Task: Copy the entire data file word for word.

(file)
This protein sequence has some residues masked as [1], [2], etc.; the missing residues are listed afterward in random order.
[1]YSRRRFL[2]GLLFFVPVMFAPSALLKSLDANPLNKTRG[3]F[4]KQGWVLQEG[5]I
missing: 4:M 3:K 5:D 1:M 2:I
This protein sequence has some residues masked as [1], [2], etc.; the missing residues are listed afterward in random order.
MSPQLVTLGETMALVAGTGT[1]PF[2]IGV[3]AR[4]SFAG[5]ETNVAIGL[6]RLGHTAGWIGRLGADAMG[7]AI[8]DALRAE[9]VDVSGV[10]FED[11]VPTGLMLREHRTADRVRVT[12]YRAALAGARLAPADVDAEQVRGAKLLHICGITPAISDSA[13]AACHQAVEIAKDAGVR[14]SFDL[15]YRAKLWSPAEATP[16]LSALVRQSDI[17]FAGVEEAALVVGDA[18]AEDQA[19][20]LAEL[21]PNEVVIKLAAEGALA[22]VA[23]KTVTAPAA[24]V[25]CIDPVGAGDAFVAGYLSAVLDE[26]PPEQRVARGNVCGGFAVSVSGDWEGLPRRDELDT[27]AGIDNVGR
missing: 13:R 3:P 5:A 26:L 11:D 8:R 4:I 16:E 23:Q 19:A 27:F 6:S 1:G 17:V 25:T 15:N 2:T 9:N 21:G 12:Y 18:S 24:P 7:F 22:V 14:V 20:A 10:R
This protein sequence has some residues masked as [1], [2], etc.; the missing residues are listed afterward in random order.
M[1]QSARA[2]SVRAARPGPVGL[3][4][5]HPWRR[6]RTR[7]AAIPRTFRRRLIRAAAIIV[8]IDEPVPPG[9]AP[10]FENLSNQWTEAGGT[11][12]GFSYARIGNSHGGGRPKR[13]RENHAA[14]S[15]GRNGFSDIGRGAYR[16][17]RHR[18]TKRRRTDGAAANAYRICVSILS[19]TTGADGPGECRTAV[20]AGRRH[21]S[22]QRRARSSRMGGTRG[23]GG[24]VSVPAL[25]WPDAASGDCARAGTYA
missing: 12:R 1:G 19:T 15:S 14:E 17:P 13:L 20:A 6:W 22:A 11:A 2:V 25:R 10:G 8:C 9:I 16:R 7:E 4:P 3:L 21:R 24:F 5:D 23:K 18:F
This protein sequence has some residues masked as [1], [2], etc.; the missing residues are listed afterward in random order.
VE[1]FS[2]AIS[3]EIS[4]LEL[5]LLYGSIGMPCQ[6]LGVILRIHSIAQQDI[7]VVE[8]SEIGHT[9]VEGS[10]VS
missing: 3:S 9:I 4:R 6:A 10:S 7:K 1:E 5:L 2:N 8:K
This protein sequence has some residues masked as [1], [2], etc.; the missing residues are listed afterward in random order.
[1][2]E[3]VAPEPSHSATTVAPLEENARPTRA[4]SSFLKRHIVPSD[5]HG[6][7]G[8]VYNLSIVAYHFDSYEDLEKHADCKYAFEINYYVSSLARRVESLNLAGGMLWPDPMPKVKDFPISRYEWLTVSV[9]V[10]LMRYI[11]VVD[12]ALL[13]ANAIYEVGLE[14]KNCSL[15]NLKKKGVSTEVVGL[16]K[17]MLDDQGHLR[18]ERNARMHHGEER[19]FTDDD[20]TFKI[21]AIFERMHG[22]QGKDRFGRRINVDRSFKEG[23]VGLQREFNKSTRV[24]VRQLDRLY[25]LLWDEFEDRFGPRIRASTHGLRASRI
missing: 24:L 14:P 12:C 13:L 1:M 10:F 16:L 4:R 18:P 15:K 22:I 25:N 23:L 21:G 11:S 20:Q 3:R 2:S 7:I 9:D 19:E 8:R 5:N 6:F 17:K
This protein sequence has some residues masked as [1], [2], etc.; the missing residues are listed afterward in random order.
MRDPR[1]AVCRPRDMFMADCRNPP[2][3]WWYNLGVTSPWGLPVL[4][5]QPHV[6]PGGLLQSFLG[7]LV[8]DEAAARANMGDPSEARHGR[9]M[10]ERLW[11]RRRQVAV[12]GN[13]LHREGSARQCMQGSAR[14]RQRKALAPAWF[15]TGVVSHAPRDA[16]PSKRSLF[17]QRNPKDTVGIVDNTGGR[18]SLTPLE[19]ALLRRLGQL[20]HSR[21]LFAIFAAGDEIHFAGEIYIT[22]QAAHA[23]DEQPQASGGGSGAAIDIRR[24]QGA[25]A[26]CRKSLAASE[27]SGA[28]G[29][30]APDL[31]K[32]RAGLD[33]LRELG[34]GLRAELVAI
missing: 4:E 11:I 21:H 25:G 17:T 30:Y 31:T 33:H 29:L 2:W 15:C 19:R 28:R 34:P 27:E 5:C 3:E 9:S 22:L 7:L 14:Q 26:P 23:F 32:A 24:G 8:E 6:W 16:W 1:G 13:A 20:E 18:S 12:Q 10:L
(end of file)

This protein sequence has some residues masked as [1], [2], etc.; the missing residues are listed afterward in random order.
[1]YSRRRFL[2]GLLFFVPVMFAPSALLKSLDANPLNKTRG[3]F[4]KQGWVLQEG[5]I
missing: 4:M 3:K 5:D 1:M 2:I
This protein sequence has some residues masked as [1], [2], etc.; the missing residues are listed afterward in random order.
MSPQLVTLGETMALVAGTGT[1]PF[2]IGV[3]AR[4]SFAG[5]ETNVAIGL[6]RLGHTAGWIGRLGADAMG[7]AI[8]DALRAE[9]VDVSGV[10]FED[11]VPTGLMLREHRTADRVRVT[12]YRAALAGARLAPADVDAEQVRGAKLLHICGITPAISDSA[13]AACHQAVEIAKDAGVR[14]SFDL[15]YRAKLWSPAEATP[16]LSALVRQSDI[17]FAGVEEAALVVGDA[18]AEDQA[19][20]LAEL[21]PNEVVIKLAAEGALA[22]VA[23]KTVTAPAA[24]V[25]CIDPVGAGDAFVAGYLSAVLDE[26]PPEQRVARGNVCGGFAVSVSGDWEGLPRRDELDT[27]AGIDNVGR
missing: 13:R 3:P 5:A 26:L 11:D 8:R 4:I 16:E 23:Q 19:A 27:F 6:S 1:G 17:V 25:T 15:N 2:T 9:N 21:G 12:Y 18:S 24:P 7:F 22:V 14:V 20:A 10:R
This protein sequence has some residues masked as [1], [2], etc.; the missing residues are listed afterward in random order.
M[1]QSARA[2]SVRAARPGPVGL[3][4][5]HPWRR[6]RTR[7]AAIPRTFRRRLIRAAAIIV[8]IDEPVPPG[9]AP[10]FENLSNQWTEAGGT[11][12]GFSYARIGNSHGGGRPKR[13]RENHAA[14]S[15]GRNGFSDIGRGAYR[16][17]RHR[18]TKRRRTDGAAANAYRICVSILS[19]TTGADGPGECRTAV[20]AGRRH[21]S[22]QRRARSSRMGGTRG[23]GG[24]VSVPAL[25]WPDAASGDCARAGTYA
missing: 12:R 1:G 19:T 15:S 14:E 17:P 13:L 20:A 6:W 22:A 11:A 2:V 25:R 10:G 8:C 9:I 16:R 7:E 4:P 3:L 21:R 24:F 5:D 23:K 18:F
This protein sequence has some residues masked as [1], [2], etc.; the missing residues are listed afterward in random order.
VE[1]FS[2]AIS[3]EIS[4]LEL[5]LLYGSIGMPCQ[6]LGVILRIHSIAQQDI[7]VVE[8]SEIGHT[9]VEGS[10]VS
missing: 3:S 9:I 4:R 6:A 10:S 7:K 1:E 5:L 2:N 8:K
This protein sequence has some residues masked as [1], [2], etc.; the missing residues are listed afterward in random order.
[1][2]E[3]VAPEPSHSATTVAPLEENARPTRA[4]SSFLKRHIVPSD[5]HG[6][7]G[8]VYNLSIVAYHFDSYEDLEKHADCKYAFEINYYVSSLARRVESLNLAGGMLWPDPMPKVKDFPISRYEWLTVSV[9]V[10]LMRYI[11]VVD[12]ALL[13]ANAIYEVGLE[14]KNCSL[15]NLKKKGVSTEVVGL[16]K[17]MLDDQGHLR[18]ERNARMHHGEER[19]FTDDD[20]TFKI[21]AIFERMHG[22]QGKDRFGRRINVDRSFKEG[23]VGLQREFNKSTRV[24]VRQLDRLY[25]LLWDEFEDRFGPRIRASTHGLRASRI
missing: 24:L 14:P 12:C 13:L 1:M 10:F 16:L 4:R 18:P 15:K 22:I 25:N 23:L 21:G 11:S 20:Q 3:R 2:S 7:I 9:D 19:E 8:R 5:N 6:F 17:K
This protein sequence has some residues masked as [1], [2], etc.; the missing residues are listed afterward in random order.
MRDPR[1]AVCRPRDMFMADCRNPP[2][3]WWYNLGVTSPWGLPVL[4][5]QPHV[6]PGGLLQSFLG[7]LV[8]DEAAARANMGDPSEARHGR[9]M[10]ERLW[11]RRRQVAV[12]GN[13]LHREGSARQCMQGSAR[14]RQRKALAPAWF[15]TGVVSHAPRDA[16]PSKRSLF[17]QRNPKDTVGIVDNTGGR[18]SLTPLE[19]ALLRRLGQL[20]HSR[21]LFAIFAAGDEIHFAGEIYIT[22]QAAHA[23]DEQPQASGGGSGAAIDIRR[24]QGA[25]A[26]CRKSLAASE[27]SGA[28]G[29][30]APDL[31]K[32]RAGLD[33]LRELG[34]GLRAELVAI
missing: 4:E 11:I 21:H 25:G 17:T 30:Y 31:T 33:H 29:L 2:W 15:C 19:R 28:R 34:P 27:E 5:C 3:E 9:S 22:L 7:L 14:Q 26:P 23:F 32:A 24:G 8:E 6:W 16:W 1:G 13:A 20:E 18:S 12:Q 10:L